By GWWI Regional Coordinator, Rose Wamalwa
Rose Wamalwa is GWWI Kenya/Tanzania Regional Coordinator. She was selected as 1 of 4 East African women for the inaugural GWWI Fellowship class in 2011. Because of her stellar work, she was hired to manage and support 5 women’s teams in Kenya and Tanzania. She also opened her own organization called Women in Water and Natural Resources Conservation. This is one of her stories.
A story is told of a village by the name Kharanda. The residents of this village were privileged to have a community health dispensary that was constructed in 1996, exactly 17 years ago. It was a sigh of relief for men, women and children since they could access healthy facilities easily. However there has been a major problem of lack of safe water to run the health facility.
Kharanda Community dispensary serves 20 villages spread over a radius of 5 km, for 17 years this facility has never had any source of water supply. Nurse Catherine who is currently in charge of the facility has faced a lot of challenges running the dispensary without water. They had to introduce a system where patients had to bring with them water for use in the facility. Alternatively the patients are required to pay a small fee that is used to hire people to supply water to the dispensary for cleaning the facility.
Nurse Catherine admits that it has been a big challenge administering health services in the dispensary without water. This has led to re-infections especially water related illnesses such as cholera, diarrhea and typhoid. Patients have therefore not been able to access safe water for drinking and even washing hands after visiting the toilets and after changing the baby nappies.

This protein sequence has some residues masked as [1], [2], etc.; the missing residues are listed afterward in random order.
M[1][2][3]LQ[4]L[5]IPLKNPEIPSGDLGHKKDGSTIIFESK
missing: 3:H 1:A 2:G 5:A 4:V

Many instances have also been reported of patients who have complications and require admission and continuous observation by health practitioners, but since the dispensary does not have access to safe water, they cannot run an in-patient unit. This has led to a number of patients succumb to related complications.
Keeping the facility clean has always been a challenge since there is no water at the dispensary.
In February 2013, Nurse Catherine’s story has changed, WWNRC constructed a 15,000 liter rain water harvesting tank that now provide quality water for the patients and the staff. Women and children no longer have to bring water to the facility nor pay a fee to carter for water supply. The dispensary’s hygiene status has improved and Nurse Catherine has alluded to staring a maternity wing to carter for expectant mothers.